Recent changes were made to Pennsylvania’s power of attorney statute by Act 95 which was enacted in 2014 and amended Title 20, Chapter 56 of the PEF Code. All of the Act’s provisions have been effective since January 1, 2015.

PEF Code Section 5601.3(d)(1) provides that an agent shall not be required to disclose receipts, disbursements or transactions conducted on behalf of the principal unless ordered by the court, during the principal’s lifetime requested by the principal, the principal’s guardian, another fiduciary for the principal or a governmental agency, and after the death of the principal by the personal representative or a successor in interest to the principal’s estate.

The statute does not require an agent to disclose receipts, disbursements or transactions to an heir of the principal or a beneficiary under the principal’s will.

What to do? Petition to have a guardian appointed for the principal. The guardian clearly has standing. But this route has its own risks. What if the Petition is not granted and no guardian is appointed? Might the principal retaliate, for example, by disinheriting the petitioner?

We need more tools and more ways to hold agents accountable. The PA Supreme Court’s Elder Law Task Force suggested additional people be given legal standing to challenge the actions of someone given power of attorney.  You can read the full report here. The task force noted that nearly half the states provide legal standing to others interested in the welfare of someone who has a power of attorney handling their affairs. It said that allowing more people to challenge a power of attorney’s actions could protect people from abuse.

Thank you Gary Beyer for your post entitled "Wells Fargo Terminated as Trustee."

Beyer writes:

"On Thursday, a Circuit Judge in Wisconsin terminated Wells Fargo Bank as trustee of the Chester Bible scholarship trust, furnishing control to the Baraboo Community Scholarship Corporation (BCSC). For over a year, BCSC and Wells Fargo have disputed over the administration of the trust, which since 1991 has provided generous scholarships to Baraboo High School graduates. Yet in recent years, Wells Fargo has raised its fees for administering the fund while decreasing scholarship awards.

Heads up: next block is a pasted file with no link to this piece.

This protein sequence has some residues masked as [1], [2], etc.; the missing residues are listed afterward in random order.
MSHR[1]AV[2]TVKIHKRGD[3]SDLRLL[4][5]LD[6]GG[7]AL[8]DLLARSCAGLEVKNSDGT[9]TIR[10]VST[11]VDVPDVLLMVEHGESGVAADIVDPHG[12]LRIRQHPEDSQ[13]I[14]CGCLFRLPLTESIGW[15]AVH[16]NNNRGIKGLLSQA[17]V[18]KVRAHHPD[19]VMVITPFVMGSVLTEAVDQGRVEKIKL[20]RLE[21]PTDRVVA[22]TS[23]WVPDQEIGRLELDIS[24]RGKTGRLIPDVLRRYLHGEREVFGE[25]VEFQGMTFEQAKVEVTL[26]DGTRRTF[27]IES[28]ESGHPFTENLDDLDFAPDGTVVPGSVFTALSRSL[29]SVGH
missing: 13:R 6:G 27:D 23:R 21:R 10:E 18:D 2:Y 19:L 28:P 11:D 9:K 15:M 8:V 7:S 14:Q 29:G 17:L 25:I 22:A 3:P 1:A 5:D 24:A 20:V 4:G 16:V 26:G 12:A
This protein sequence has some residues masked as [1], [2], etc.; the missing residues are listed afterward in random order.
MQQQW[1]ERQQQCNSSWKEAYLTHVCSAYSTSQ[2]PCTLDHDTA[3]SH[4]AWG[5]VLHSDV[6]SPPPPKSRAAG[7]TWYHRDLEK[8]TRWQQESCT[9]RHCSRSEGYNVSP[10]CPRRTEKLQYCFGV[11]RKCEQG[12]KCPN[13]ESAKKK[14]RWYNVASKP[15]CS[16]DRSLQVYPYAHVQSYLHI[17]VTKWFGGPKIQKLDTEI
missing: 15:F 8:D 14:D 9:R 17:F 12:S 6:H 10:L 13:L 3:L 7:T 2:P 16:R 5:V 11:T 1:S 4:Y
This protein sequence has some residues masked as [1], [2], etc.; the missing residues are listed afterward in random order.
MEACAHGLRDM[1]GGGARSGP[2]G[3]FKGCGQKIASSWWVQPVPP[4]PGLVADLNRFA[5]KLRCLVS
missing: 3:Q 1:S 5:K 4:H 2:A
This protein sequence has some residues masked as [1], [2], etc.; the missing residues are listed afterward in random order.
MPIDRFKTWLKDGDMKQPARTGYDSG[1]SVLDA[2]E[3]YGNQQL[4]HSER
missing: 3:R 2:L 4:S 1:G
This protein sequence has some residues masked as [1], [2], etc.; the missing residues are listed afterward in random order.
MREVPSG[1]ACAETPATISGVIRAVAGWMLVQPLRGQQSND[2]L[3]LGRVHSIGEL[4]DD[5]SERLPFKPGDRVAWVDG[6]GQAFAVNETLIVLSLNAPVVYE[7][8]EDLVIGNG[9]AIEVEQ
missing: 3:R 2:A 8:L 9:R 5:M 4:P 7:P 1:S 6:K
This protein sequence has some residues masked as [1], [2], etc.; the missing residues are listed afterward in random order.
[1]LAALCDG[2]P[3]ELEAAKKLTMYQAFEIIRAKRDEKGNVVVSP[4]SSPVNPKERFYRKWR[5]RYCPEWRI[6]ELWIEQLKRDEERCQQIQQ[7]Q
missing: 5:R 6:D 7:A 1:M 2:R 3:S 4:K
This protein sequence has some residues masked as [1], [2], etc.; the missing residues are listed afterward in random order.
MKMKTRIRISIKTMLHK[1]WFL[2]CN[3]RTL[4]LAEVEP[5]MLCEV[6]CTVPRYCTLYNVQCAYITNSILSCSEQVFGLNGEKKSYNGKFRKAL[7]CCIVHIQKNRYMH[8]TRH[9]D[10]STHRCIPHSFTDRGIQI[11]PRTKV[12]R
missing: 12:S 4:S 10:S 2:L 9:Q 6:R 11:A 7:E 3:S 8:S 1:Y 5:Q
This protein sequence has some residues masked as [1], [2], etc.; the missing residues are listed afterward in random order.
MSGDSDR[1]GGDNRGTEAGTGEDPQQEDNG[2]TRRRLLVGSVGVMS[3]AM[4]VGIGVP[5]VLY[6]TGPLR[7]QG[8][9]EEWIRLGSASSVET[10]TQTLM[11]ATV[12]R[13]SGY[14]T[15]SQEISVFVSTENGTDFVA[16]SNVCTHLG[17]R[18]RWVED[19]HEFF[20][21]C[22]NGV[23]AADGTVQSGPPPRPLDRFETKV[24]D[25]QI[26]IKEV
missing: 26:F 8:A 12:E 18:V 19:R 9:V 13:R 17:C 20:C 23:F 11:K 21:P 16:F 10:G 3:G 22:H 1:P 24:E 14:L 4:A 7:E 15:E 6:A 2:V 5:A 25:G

The judge agreed that BCSC would better serve future scholarship recipients since it is a nonprofit operated by volunteers who would administer the trust for free. "It is no longer economic to continue the trust by Wells Fargo because it failed to administer the trust effectively," wrote Judge Patrick Taggart.

Because of the legal battle, Wells Fargo charged nearly $27,000 in legal and accounting fees to the trust in 2013. Judge Taggart denied Wells Fargo’s request to have its attorneys’ fees be paid by BCSC."

On July 10, 2014 the Supreme Court of Pennsylvania ordered the adoption of new Rule 4003.5 of the Pennsylvania Rules of Civil Procedure.

The rule has been modified and the following clause (4) is added:

(4) A party may not discover the communications between another party’s attorney and any expert who is to be identified pursuant to subdivision (a)(1)(A) or from whom discovery is permitted under subdivision (a)(3) regardless of the form of the communications, except in circumstances that would warrant the disclosure of privileged communications under Pennsylvania law. This provision protects from discovery draft expert reports and any communications between another party’s attorney and experts relating to such drafts.

Ever since George Washington included arbitration provisions in his will, this idea has kicked around.  Washington’s will contained this language: